It was not only a financial issue, but it also challenged the authority of the Nawab and was seen as a direct insult to his power and rule. This was a significant factor that contributed to the outbreak of hostilities and the eventual conflict between the “British” and the “Nawab of Bengal.”
Fortification of Calcutta
In 1756, the British fortified the city of Calcutta, which was then the capital of “the British East India Company” in India, without the permission of the “Nawab of Bengal.” This fortification was seen as a direct challenge to the authority of the Nawab and was interpreted as a clear sign of British aggression.
The fortification of Calcutta was seen as a direct affront to the sovereignty of the Nawab and was a significant factor in the deteriorating relationship between the British and the Nawab. This, combined with the widespread misuse of trade privileges and the non-payment of taxes and duties, was a major cause of the “Battle of Plassey.”
Beginning of British colonial rule
“The Battle of Plassey,” which started British colonial control in India and had significant ramifications for the future of the region, was a turning point in the subcontinent’s history.
The British employed many tactics to deceive and mislead the Nawab of Bengal, including using false promises, spreading rumors, and creating divisions within his court. These tactics weakened the Nawab’s position and allowed the British to gain the upper hand in the conflict.
One particularly notable example of British deception was the manipulation of the Nawab’s trusted advisor, Mir Jafar, who was promised money and power if he betrayed the Nawab and supported the British in the Battle of Plassey. This treachery played a significant role in the outcome of the battle, as the Nawab’s forces were weakened by the absence of Mir Jafar’s support.
In addition to this, the British also created divisions among different factions within the Nawab’s court, further undermining his position and increasing the likelihood of conflict. The use of these deceptive tactics was a major cause of the Battle of Plassey and demonstrated the British willingness to employ underhanded methods to achieve their goals.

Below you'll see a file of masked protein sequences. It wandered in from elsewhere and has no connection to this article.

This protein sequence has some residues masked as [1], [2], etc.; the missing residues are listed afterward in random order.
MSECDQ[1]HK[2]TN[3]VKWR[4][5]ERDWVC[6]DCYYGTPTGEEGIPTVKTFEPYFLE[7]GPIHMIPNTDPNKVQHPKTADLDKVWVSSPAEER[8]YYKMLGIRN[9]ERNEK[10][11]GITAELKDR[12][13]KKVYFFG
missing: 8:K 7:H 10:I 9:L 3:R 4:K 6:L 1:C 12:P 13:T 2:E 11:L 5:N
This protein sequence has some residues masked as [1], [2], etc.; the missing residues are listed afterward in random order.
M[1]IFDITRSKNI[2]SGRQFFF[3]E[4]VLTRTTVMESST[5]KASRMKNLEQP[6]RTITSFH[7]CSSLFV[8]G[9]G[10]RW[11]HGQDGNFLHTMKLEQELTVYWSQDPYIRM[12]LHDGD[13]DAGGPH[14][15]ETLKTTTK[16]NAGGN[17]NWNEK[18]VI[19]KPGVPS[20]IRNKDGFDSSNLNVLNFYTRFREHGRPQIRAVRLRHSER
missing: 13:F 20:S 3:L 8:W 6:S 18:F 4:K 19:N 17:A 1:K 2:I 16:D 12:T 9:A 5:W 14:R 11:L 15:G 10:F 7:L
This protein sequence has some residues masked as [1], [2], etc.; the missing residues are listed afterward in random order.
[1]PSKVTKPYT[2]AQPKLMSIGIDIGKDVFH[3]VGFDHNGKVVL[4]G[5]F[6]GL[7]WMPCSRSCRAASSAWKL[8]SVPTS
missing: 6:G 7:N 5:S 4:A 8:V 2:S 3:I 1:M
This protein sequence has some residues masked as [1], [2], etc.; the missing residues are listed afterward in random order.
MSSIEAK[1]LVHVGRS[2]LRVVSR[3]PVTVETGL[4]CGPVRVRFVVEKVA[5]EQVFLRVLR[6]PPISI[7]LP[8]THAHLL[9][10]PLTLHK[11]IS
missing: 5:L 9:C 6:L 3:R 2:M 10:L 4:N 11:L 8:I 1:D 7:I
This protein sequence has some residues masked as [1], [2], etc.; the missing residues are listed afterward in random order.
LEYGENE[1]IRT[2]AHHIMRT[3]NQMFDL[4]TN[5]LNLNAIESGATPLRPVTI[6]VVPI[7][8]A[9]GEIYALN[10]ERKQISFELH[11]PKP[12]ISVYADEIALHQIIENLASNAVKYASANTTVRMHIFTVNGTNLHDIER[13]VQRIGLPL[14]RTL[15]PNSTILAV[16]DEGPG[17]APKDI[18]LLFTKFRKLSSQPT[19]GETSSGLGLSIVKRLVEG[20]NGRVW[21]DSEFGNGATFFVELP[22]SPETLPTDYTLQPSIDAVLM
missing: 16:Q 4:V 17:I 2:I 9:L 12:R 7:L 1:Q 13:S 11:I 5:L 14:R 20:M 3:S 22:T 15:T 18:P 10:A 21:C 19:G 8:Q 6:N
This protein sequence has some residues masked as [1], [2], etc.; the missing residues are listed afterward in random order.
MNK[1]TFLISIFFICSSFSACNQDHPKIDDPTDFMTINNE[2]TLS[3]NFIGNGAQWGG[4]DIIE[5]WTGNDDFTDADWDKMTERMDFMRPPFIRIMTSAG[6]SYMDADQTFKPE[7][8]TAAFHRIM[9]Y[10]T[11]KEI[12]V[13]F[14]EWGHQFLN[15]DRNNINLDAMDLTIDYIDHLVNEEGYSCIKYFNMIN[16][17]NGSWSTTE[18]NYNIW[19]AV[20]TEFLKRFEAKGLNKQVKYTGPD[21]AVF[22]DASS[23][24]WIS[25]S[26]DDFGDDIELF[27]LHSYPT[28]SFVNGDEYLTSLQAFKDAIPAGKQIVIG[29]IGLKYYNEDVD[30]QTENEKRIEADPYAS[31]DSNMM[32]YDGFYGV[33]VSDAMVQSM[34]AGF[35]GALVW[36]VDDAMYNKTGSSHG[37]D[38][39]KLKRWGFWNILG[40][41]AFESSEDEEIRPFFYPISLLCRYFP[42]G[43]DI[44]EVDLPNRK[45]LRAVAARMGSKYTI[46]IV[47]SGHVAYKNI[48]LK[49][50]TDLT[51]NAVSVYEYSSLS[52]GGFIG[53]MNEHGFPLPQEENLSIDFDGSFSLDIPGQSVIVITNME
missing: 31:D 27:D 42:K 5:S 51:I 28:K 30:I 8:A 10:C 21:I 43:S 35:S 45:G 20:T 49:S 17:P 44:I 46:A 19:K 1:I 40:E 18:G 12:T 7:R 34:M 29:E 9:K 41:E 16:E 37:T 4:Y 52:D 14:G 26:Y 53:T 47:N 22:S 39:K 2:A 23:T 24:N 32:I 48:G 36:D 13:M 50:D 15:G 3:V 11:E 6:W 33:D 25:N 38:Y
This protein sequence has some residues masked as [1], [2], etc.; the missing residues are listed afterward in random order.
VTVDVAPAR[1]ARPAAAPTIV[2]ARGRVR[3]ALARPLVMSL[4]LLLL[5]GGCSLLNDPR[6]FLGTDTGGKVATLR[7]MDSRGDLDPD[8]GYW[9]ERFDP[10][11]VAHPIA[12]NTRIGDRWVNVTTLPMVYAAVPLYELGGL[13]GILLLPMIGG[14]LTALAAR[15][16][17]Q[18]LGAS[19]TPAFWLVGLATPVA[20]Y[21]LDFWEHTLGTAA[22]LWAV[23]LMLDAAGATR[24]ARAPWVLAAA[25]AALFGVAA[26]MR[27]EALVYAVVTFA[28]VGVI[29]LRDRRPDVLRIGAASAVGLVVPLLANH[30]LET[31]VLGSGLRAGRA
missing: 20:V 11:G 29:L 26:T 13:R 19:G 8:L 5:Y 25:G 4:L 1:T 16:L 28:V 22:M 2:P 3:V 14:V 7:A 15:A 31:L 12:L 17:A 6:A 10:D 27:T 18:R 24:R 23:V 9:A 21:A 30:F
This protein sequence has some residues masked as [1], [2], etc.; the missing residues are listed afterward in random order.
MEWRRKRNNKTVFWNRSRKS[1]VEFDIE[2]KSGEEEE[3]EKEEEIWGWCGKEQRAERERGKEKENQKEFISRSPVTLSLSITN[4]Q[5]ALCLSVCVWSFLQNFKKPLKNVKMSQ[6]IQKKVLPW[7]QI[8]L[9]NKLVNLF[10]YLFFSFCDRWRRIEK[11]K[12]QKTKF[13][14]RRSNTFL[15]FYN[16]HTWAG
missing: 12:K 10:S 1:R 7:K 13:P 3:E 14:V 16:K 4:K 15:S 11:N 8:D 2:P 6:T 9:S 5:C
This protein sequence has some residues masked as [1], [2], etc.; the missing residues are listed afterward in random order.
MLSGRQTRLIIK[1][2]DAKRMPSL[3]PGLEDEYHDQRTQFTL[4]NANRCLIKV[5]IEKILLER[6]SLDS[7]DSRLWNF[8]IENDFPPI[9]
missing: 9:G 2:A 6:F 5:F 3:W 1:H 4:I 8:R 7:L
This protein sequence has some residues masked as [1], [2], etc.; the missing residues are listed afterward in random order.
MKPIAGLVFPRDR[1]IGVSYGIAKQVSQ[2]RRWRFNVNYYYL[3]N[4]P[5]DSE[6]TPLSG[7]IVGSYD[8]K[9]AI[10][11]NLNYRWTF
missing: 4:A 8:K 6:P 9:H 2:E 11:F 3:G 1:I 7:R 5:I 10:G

Asylum for Krishna Das
Krishna Das was a wealthy merchant and a rival of the Nawab of Bengal. When he was persecuted by the Nawab, he sought refuge with the British, who provided him with asylum. This was seen as a direct challenge to the authority of the Nawab and was interpreted as a clear sign of British aggression.
The decision to provide asylum to Krishna Das was a significant factor in the deteriorating relationship between the British and the Nawab. It added to the growing tensions between the two sides and was a major cause of the conflict that eventually led to the Battle of Plassey.
By providing asylum to Krishna Das, the British demonstrated their willingness to interfere in local affairs and challenge the authority of the Nawab. This was a significant factor in the outbreak of hostilities and the eventual conflict between the British and the “Nawab of Bengal,” which resulted in the “Battle of Plassey.”
The “Battle of Plassey” marked an important change in the historical process of India, as it paved the way for British colonial rule that lasted for almost two centuries. The underlying causes of the conflict were rooted in political, economic, and military factors, which created an environment of tension and instability. The British victory at Plassey can be attributed to a combination of strategic planning, military superiority, and alliances with local Indian rulers. While the Battle of Plassey was a tragic event for the Indian people, it also serves as a powerful reminder of the complex and interconnected nature of historical events and how the actions of individuals and nations can have far-reaching consequences.